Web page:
In order to be explosive in their passing offense, a team needs three quality receivers. Last season, the NFC champion Arizona Cardinals had one of the most explosive pass offenses in recent memory and they had three receivers go over 1,000 yards in Larry Fitzgerald, Anquan Boldin, and Steve Breaston.
Although they didn't pass the ball as much as the Cardinals or Colts, the Pittsburgh Steelers won Super Bowl XLIII with a triumvirate of Hines Ward, Santonio Holmes, and Nate Washington. Though Washington caught only 40 passes in 2008, he was an important part of the third-down offense and the Titans considered him to be good enough to offer him a $27 million contract in the offseason.
The Denver Broncos failed to make the playoffs, but they finished third in the NFL in passing and had three solid options in Brandon Marshall, Eddie Royal, and steady slot performer Brandon Stokley. Houston, which finished fourth in passing, had Andre Johnson and Kevin Walter as their primary options, with rookie running back Steve Slaton catching 50 passes and tight end Owen Daniels finishing third on the team with 70 receptions.
Stokley, now with Denver, set the standard for a slot receiver in the Colts' offense
Steve Dykes/Getty Images
New Orleans, which finished first in the league in terms of passing yardage, was one of two teams in the top five to have with five players with at least 45 receptions each. The other team on that list? The fifth-ranked Indianapolis Colts. Now, it can't be assumed that equitable distribution of receptions is the way to lead the league in passing, as Indianapolis had only two players with 45 or more receptions in 2007 and finished sixth in passing.
But, as far as Indianapolis is concerned, 2007 can be taken as a benchmark for passing success, since introducing too many other teams introduces too many variables. Differences in system, personnel, and tendencies are too varied between NFL teams, considering that the top three players for the Saints in terms of receptions were a running back (Reggie Bush) and a tight end (Jeremy Shockey) and that Pittsburgh had the fewest pass attempts of every team considered so far.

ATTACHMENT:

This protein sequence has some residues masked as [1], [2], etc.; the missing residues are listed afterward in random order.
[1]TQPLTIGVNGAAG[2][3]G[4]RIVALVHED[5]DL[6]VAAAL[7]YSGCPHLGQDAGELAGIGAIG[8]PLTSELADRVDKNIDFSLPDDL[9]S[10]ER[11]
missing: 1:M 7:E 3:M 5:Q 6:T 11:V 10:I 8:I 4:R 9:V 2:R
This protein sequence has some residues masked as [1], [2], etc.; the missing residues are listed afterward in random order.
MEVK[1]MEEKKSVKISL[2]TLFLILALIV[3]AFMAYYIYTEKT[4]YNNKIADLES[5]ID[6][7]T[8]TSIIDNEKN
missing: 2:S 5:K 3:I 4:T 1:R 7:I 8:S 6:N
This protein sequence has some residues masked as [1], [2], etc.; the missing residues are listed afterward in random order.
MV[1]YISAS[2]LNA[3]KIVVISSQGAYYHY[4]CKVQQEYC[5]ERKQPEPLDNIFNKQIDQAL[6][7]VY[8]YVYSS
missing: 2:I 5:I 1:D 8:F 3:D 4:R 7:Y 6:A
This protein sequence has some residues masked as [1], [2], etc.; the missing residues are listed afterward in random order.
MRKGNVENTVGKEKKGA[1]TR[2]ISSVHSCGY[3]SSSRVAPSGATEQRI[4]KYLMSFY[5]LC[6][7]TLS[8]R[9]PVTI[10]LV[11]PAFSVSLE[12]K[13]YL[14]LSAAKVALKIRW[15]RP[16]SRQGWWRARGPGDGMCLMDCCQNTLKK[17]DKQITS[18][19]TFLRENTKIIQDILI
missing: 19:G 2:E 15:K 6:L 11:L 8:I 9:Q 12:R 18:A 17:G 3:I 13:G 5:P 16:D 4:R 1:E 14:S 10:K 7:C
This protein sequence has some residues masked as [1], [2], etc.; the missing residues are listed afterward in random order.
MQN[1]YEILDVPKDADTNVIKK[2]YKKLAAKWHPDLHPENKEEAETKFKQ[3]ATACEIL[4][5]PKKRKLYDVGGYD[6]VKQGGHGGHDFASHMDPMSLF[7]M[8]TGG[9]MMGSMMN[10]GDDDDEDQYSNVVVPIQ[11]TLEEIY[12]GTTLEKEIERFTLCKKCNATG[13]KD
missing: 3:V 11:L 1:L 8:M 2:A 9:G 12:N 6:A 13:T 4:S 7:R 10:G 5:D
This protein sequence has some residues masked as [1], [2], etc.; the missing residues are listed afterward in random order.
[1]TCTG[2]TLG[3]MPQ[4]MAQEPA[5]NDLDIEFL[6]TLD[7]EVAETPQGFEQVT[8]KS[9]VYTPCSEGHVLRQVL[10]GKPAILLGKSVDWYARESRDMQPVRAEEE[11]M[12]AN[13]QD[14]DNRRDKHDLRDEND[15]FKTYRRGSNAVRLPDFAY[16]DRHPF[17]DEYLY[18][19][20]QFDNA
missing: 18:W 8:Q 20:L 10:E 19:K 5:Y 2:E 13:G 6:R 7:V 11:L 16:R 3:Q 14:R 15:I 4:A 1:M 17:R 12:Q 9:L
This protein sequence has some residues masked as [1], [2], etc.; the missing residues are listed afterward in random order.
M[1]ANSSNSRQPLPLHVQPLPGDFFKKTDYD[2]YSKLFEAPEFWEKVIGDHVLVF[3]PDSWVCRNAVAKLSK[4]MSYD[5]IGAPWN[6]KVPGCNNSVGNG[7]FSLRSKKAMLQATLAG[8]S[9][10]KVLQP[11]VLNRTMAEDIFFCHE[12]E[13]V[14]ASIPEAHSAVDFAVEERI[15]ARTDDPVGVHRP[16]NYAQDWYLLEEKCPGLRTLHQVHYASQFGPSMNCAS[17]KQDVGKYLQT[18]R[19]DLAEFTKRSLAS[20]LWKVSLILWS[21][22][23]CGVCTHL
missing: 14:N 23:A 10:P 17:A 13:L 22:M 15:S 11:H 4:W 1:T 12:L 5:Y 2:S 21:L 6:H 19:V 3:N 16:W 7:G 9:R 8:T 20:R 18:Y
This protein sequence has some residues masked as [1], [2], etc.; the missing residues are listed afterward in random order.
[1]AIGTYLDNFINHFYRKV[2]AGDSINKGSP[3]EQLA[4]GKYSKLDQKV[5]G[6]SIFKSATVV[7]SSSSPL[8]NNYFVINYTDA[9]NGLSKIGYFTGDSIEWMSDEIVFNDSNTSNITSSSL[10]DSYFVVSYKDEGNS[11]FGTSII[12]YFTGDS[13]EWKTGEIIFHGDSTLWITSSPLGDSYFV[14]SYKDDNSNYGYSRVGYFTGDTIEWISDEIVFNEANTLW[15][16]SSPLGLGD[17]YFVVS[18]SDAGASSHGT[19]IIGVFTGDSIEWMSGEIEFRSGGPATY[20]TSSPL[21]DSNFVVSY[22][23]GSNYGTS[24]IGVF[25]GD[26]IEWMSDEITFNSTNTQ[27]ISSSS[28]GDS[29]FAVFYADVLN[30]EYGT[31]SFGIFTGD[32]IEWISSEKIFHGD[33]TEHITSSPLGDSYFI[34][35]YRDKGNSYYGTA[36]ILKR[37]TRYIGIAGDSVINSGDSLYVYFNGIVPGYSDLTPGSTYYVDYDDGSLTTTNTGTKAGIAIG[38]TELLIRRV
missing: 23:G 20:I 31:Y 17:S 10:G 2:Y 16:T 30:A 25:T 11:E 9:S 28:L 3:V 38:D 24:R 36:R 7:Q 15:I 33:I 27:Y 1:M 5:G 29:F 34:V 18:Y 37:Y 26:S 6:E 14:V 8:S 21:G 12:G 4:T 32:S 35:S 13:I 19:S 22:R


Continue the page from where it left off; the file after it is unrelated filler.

From 2004 through 2008, the system, personnel, and tendencies for the Indianapolis Colts remained largely unchanged, with the third receiver being the only variable — Stokley held the position from 2004-2006 and Anthony Gonzalez entered 2007 as the third receiver and filled that role for much of 2008.
Even though he struggled through most of last season, Marvin Harrison still managed to rank third on the team with 60 receptions. Gonzalez was close behind with 57 catches, but still ranked fourth.
If we consider the following two statements as fact, it helps to put the upcoming season into perspective.
1. The team has been lacking a steady player at third receiver since Stokley departed following the 2006 season.
2. The third receiver has, historically, been the third option in the Colts' offense at the slot position.
Looking at Stokley as the third option in 2004 and 2005 and discounting 2006, since he was injured for 12 games, his numbers actually compare to what Dallas Clark did as the third option in 2007 and 2008.
Stokley averaged 55 receptions for 810 yards (14.7 yard average) and six touchdowns in 2004 and 2005. Clark averaged 68 receptions for 732 yards (10.7 average) and nine touchdowns in 2007 and 2008, working primarily out of the slot.
As the third option, the only area in which Clark was inferior to Stokley was in yards per catch. So really, Indianapolis already has a solid third "receiver" in third option Dallas Clark.
Now, in 2004 and 2005, the second option (Reggie Wayne) in the Colts' offense averaged 80 receptions for 1,133 yards (14.2 average) and nine touchdowns, while the second option in 2007 (Gonzalez) and 2008 (Harrison) averaged 44 receptions for 606 yards (13.7 average) and four touchdowns.
The Colts are counting on continued development from Gonzalez in 2008
AP Photo/M.J. Sanchez
It may be asking too much for Gonzalez to match the production of a player of Wayne's stature, but for the offense to be successful in 2009 and return to its heyday of 2004-5, he must come closer than he has.
This is not to say that the third receiver position is irrelevant, because it's far from irrelevant. However, most of the attention heading into 2009 has been placed on the third receiver and not on how Gonzalez will fill the production gap that has existed the past two years when he has not previously shown the ability to do so.
As the fourth option in 2004 and 2005 — also as a young player still in development — Clark averaged 31 receptions for 456 yards (14.7 average) and five touchdowns. If a first time contributor — which is what Taj Smith, Pierre Garcon, Austin Collie, or Roy Hall would be at this point — that is far less to ask.
Provided that Clark is able to continue to produce and Gonzalez is able to step up, the third receiver position will not be the end-all-be-all position that most analysts — myself included — have made it out to be.
Expectations need to be realistic for the coming season. And, if any of the young men currently up for the slot job progresses in 2009, the passing attack could be extraordinarily dangerous in 2010 with three solid receivers and Clark.
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